Why Advisors Need to Help Clients Select Donor Advised FundsSubmitted by American Endowment Foundation on May 14th, 2018
By Ken Nopar
Many national and local publications, including the Wall Street Journal and New York Times, have recently published articles about why donors should establish donor advised fund (DAF) accounts. CPAs and estate planning attorneys are advising their clients to do the same. The Chronicle of Philanthropy just published a column that detailed why non-profit organizations may want to offer their own DAFs. Some DAF sponsors are soliciting charities to create these, even though there are compelling reasons why that is rarely a good idea for the charities.
The DAF wave shows no signs of slowing down, and because of the recent tax law changes, it continues to accelerate. There are now 300,000 DAF accounts, twice the number eight years ago and nearly four times the number of private foundations.
People who establish DAF accounts should first speak with their financial advisor however, because what they first read about DAFs, or hear about them from friends or colleagues, or even from the universities or charities they support and offer them, it may be natural for your clients to create DAF accounts on their own.
Therefore, it is essential that advisors proactively talk with their clients to determine if a DAF would be appropriate, how much and which assets should be donated, and which DAF sponsor would be ideal since on their own, the clients may select the wrong one. If clients rushed to set one up at the end of last year (or at some other time), the advisors still can usually help transfer the accounts to a DAF sponsor that is a better fit for both them and their clients.
Furthermore, having this conversation will often enable the advisor to manage these investments in their clients’ DAF accounts, and will prevent the client from donating assets that the advisor already manages to a DAF sponsor that leaves the advisor with less to manage. Often advisors can advise clients to donate unmanaged or illiquid assets to the DAF accounts they can manage, which increases AUM.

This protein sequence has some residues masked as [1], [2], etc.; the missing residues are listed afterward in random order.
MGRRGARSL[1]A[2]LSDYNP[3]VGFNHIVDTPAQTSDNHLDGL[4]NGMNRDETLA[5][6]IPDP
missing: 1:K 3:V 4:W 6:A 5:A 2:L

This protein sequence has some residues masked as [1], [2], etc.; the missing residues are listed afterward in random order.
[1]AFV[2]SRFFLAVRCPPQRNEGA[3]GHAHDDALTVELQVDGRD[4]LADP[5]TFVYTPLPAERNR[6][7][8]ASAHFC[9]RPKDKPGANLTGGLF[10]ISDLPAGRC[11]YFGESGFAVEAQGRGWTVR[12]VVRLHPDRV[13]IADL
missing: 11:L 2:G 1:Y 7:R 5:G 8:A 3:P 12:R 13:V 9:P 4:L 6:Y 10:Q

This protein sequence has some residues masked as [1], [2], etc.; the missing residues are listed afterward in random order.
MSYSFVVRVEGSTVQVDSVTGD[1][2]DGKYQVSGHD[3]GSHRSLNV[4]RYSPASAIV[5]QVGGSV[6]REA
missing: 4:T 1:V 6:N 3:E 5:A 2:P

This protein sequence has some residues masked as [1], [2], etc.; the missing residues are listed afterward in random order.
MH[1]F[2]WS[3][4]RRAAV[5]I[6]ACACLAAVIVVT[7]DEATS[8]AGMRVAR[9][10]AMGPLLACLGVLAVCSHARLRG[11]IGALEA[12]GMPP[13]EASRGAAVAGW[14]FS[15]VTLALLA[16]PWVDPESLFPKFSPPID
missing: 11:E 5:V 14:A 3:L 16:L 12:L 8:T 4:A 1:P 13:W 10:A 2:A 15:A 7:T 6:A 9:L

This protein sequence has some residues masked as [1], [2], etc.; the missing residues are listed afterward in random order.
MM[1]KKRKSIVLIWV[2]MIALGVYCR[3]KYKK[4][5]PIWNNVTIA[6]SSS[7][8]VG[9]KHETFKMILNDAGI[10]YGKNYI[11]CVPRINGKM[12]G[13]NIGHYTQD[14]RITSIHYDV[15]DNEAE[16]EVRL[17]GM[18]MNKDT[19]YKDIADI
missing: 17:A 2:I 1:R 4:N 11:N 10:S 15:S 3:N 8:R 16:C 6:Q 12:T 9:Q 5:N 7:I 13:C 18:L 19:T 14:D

The clients will benefit from this discussion because:
- The advisor can discuss the appropriate amount to donate to a DAF account. Some clients can donate too much while others could donate even more.
- The clients’ advisor can manage the assets with only certain DAF sponsors, so when this is not possible, the clients are forced to choose from a very limited number of funds their advisor would not recommend. In most situations, their advisor can produce greater returns which will enable the clients to donate more.
- Certain DAF sponsors may charge higher fees, may not have the experience or staff to administer the DAF properly, or send out grants quickly, may not be able to accept complex assets, and may not allow the DAF to be transferred to another DAF sponsor should the donor want to do so.
- Other DAF sponsors may have significant limitations that the donors may not know about, including limits on how much they can give each year to their favorite charities, a required percentage that the donors need to grant to the DAF sponsor itself during lifetime (often 50% or more), and rules that do not allow accounts to be passed down to successor advisors after the creator’s death, resulting in the entire balance being distributed to the DAF sponsor.
While many CPAs and attorneys are providing wise advice in recommending that clients establish DAF accounts, many do not advise them to consult their financial advisor. Instead, they may just recommend a local or national DAF sponsor that may or may not be appropriate, or often may just tell a client to find a DAF sponsor on their own. Because nearly every article and many advisors are advocating “bunching” donations this year so their clients can itemize deductions in amounts greater than the now-increased standard deduction, the number of new DAF accounts and the sizes of donations to them will increase substantially.
Consequently, because more will be donated this year, the decision to select the most appropriate DAF sponsor is even more important. And, because advisors now have the ability to manage the assets in their clients’ DAF accounts at various minimum levels from $10,000 (American Endowment Foundation) to $250,000 (Schwab and Fidelity) to $1,000,000 (some community foundations), it is important for the advisors to identify a sponsor that will enable them to do so. Many of these DAF accounts will grow substantially over time, so even small accounts that may seem initially insignificant to advisors may turn out to be much larger, so it is in the advisors’ best interest to be involved with every account.
(This article originally appeared in Advisor Perspectives, May 2, 2018)
At American Endowment Foundation, we look forward to helping donors and advisors determine the best strategies for their charitable giving. Please contact us or call at 1-888-966-8170 with any questions.